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Rebecca D, Eicher C, Ferizaj D. Evaluation of a Music Intervention on Well-being and Behavior of People with Dementia Using Dementia Care Mapping. Elderly Health Journal. 2020; 6 (2) :122-130
URL: http://ehj.ssu.ac.ir/article-1-196-en.html
Geriatrics Research Group, Charité – Universitätsmedizin Berlin, Berlin, Germany , rebecca.dahms@charite.de
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Evaluation of a Music Intervention on Well-being and Behavior of People with Dementia Using Dementia Care Mapping

Rebecca Dahms *1 , Cornelia Eicher 1, Drin Ferizaj 1
 
  1. Geriatrics Research Group, Charité – Universitätsmedizin Berlin, Berlin, Germany

Article history
Received 16 Jul 2020
Accepted 5 Oct 2020



A B S T R A C T

Introduction: Dementia Care Mapping (DCM) was originally developed as an observation tool to examine person-centered care in long-term care facilities and to evaluate the quality of life and well-being of people with dementia (PwD). However, the effects of a music intervention using this tool have not been investigated so far. This leads to the following research question: How does a music intervention which involves music therapy and other music-based interventions affect the observed well-being and behavior of PwD living in nursing homes?
 
Methods: In this 14-week, non-controlled music intervention study, data from 30 PwD aged between 52 and 97 (M = 81.4 years) were analyzed. DCM coding involves continuous observation for five hours on four days in the baseline and intervention phase. In the follow-up phase PwD were mapped on two days for five hours. The DCM method were used to measure well-being and certain behaviors of PwD.
 
Results: The well-being during the observation remained almost constant and corresponds to a neutral state of affect and focused contact, with no indication of positive or negative sensations. Significant improvements in certain behaviors were observed in the course from baseline to intervention phase. For example, it was shown that physical activities of the participants, such as (instructed) sports exercises, strengthening or physically challenging exercises in the intervention phase were significantly higher (M = 0.99, SD = 1.82) than at baseline phase (M = 0.00, SD = 0.00) (z = -2.37, p = .02, n = 26). Similar results were shown for expressive/creative activities or work-related activities (e.g. washing dishes).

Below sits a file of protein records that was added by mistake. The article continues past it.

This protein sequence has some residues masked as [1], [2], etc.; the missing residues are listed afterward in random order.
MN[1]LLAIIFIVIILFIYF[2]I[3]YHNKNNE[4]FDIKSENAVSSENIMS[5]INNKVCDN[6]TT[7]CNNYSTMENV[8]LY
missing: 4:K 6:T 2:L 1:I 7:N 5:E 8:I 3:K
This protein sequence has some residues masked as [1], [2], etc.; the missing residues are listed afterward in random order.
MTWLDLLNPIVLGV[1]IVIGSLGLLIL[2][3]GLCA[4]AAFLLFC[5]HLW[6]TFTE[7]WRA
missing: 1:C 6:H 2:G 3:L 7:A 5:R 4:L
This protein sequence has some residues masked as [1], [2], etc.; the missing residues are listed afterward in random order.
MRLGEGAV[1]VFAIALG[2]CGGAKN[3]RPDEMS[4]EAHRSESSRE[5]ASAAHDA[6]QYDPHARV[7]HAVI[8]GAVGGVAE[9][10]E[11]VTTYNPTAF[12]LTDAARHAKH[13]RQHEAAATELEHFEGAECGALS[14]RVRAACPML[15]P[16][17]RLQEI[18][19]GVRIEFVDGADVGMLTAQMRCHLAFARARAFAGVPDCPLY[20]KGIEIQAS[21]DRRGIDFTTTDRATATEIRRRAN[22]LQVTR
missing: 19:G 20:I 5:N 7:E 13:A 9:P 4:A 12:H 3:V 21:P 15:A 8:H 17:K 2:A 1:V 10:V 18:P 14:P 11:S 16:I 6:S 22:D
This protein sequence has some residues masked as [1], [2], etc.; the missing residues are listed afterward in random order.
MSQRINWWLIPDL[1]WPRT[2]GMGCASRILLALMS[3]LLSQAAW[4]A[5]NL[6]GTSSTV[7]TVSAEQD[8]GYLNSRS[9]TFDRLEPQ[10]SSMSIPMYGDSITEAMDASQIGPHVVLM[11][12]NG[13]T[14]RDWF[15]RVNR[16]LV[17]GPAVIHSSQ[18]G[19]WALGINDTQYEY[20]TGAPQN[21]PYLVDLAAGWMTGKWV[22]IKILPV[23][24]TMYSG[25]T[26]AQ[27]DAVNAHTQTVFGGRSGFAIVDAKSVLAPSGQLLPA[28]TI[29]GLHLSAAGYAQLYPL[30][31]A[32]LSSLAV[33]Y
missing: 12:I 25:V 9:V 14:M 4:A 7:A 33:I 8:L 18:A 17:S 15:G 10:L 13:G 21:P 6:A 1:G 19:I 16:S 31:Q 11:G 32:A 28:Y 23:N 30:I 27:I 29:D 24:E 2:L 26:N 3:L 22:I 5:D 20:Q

Conclusion: In summary, it can be stated that music interventions can promote communication and movement. However, musical stimulation is not one of the essential components of improving behavioral and psychological symptoms or well-being for PwD in nursing homes.
 
Keywords: Dementia, Music Therapy, Behavioral Symptoms, Well-Being, Dementia Care Mapping
 

Copyright © 2020 Elderly Health Journal. This is an open-access article distributed under the terms of the Creative Commons Attribution-Non Commercial 4.0 International License (http://creativecommons.org/licenses/by-nc/4.0/) which permits copy and redistribute the material just in noncommercial usages, provided the original work is properly cite.
 
 
Introduction
 
    Worldwide, approximately 50 million people currently suffer from dementia and this number will increase to more than 100 million by 2050 (1). Dementia is defined as a syndrome associated with a disruption of higher cortical functions (such as memory, thinking, judgment, speech, etc.) and impaired everyday functions (2). While disorders of consciousness are not present, disorders of emotional control, social behavior or motivation occasionally accompany the appearance (3).
    As dementia progresses and its severity increases, the complexity of care needs equally increases, making in-home care no longer possible. As a consequence, people with dementia (PwD) often have to move into a nursing home (4,5) which means the proportion of PwD in inpatient care facilities is growing steadily. The World Alzheimer Report from 2013 has reported four-fifths of older people in nursing homes to suffer from dementia (6). In addition, several studies have shown that PwD in nursing homes with a prevalence rate of at least 50% exhibit dementia-associated behavioral and psychological symptoms of dementia (BPSD) such as agitation, apathy, depression, disorientation, day-night rhythm disturbance and other co-existing diseases such as Parkinson's disease, which can promote dementia (7–10). These symptoms are most common, difficult to manage and have a negative impact on the functional status (limited mobility), quality of life and well-being of PwD.
    Since there are no treatments currently available to cure dementia, drug therapy is the predominant treatment for PwD, which also applies to long-term care facilities (11). In addition to drug-based dementia therapy, however, non-pharmacological therapeutic interventions such as music therapy are also recommended for psychosomatic and psychotherapeutic treatment. Music therapy or music-based interventions (supported by technology) can be used through all stages of dementia, especially in cases of severe dementia (12). Nevertheless, music therapy and music-based interventions can function as a medium for PwD to engage more physical (13) and cognitive actively with their environment as well as to improve BPSD (14, 15). Music can also assist in expressing their feelings and emotions better (16, 17). Furthermore, music therapy can help improve perceived quality of life and well-being (18, 19). Recent studies of the music and memory concept have shown that this music should be tailored to the personal needs, i.e. the musical preferences, in order to achieve the physiological, psychological and emotional impact for PwD (17, 20-23).